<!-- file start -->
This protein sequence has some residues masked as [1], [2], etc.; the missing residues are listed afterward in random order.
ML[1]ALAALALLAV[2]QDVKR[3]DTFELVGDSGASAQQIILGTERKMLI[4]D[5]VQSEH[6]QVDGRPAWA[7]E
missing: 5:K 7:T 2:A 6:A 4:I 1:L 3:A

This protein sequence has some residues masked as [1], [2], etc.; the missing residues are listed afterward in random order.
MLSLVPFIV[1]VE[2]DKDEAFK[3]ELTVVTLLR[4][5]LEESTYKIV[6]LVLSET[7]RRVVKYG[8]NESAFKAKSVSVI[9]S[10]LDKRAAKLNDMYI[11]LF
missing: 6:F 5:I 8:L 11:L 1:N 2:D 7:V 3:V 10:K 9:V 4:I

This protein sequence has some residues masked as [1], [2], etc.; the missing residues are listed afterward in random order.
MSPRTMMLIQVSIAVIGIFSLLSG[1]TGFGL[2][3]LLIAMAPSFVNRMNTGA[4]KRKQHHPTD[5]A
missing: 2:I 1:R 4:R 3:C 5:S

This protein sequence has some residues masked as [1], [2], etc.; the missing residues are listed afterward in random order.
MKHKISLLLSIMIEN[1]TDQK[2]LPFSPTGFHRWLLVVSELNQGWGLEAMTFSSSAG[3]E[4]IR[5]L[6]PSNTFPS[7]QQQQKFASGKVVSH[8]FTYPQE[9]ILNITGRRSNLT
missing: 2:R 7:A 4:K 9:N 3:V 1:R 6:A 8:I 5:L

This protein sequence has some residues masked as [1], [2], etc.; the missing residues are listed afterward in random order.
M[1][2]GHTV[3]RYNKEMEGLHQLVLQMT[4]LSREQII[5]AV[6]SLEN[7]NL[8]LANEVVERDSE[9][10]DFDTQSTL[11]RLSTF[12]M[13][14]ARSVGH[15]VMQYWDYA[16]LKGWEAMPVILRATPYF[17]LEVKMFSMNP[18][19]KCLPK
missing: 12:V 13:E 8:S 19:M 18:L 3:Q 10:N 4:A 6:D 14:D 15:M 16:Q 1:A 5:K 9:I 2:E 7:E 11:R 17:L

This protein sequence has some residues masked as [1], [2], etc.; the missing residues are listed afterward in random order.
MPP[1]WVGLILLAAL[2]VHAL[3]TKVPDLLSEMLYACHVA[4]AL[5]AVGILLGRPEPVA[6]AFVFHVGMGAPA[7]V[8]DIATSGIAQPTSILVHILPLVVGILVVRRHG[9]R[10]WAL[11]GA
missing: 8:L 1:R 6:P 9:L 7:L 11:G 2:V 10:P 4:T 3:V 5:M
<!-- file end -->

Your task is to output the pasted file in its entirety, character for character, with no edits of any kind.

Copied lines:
This protein sequence has some residues masked as [1], [2], etc.; the missing residues are listed afterward in random order.
ML[1]ALAALALLAV[2]QDVKR[3]DTFELVGDSGASAQQIILGTERKMLI[4]D[5]VQSEH[6]QVDGRPAWA[7]E
missing: 5:K 7:T 2:A 6:A 4:I 1:L 3:A

This protein sequence has some residues masked as [1], [2], etc.; the missing residues are listed afterward in random order.
MLSLVPFIV[1]VE[2]DKDEAFK[3]ELTVVTLLR[4][5]LEESTYKIV[6]LVLSET[7]RRVVKYG[8]NESAFKAKSVSVI[9]S[10]LDKRAAKLNDMYI[11]LF
missing: 6:F 5:I 8:L 11:L 1:N 2:D 7:V 3:V 10:K 9:V 4:I

This protein sequence has some residues masked as [1], [2], etc.; the missing residues are listed afterward in random order.
MSPRTMMLIQVSIAVIGIFSLLSG[1]TGFGL[2][3]LLIAMAPSFVNRMNTGA[4]KRKQHHPTD[5]A
missing: 2:I 1:R 4:R 3:C 5:S

This protein sequence has some residues masked as [1], [2], etc.; the missing residues are listed afterward in random order.
MKHKISLLLSIMIEN[1]TDQK[2]LPFSPTGFHRWLLVVSELNQGWGLEAMTFSSSAG[3]E[4]IR[5]L[6]PSNTFPS[7]QQQQKFASGKVVSH[8]FTYPQE[9]ILNITGRRSNLT
missing: 2:R 7:A 4:K 9:N 3:V 1:R 6:A 8:I 5:L

This protein sequence has some residues masked as [1], [2], etc.; the missing residues are listed afterward in random order.
M[1][2]GHTV[3]RYNKEMEGLHQLVLQMT[4]LSREQII[5]AV[6]SLEN[7]NL[8]LANEVVERDSE[9][10]DFDTQSTL[11]RLSTF[12]M[13][14]ARSVGH[15]VMQYWDYA[16]LKGWEAMPVILRATPYF[17]LEVKMFSMNP[18][19]KCLPK
missing: 12:V 13:E 8:S 19:M 18:L 3:Q 10:N 4:A 6:D 14:D 15:M 16:Q 1:A 5:K 9:I 2:E 7:E 11:R 17:L

This protein sequence has some residues masked as [1], [2], etc.; the missing residues are listed afterward in random order.
MPP[1]WVGLILLAAL[2]VHAL[3]TKVPDLLSEMLYACHVA[4]AL[5]AVGILLGRPEPVA[6]AFVFHVGMGAPA[7]V[8]DIATSGIAQPTSILVHILPLVVGILVVRRHG[9]R[10]WAL[11]GA
missing: 8:L 1:R 6:P 9:L 7:L 11:G 2:V 10:P 4:T 3:V 5:M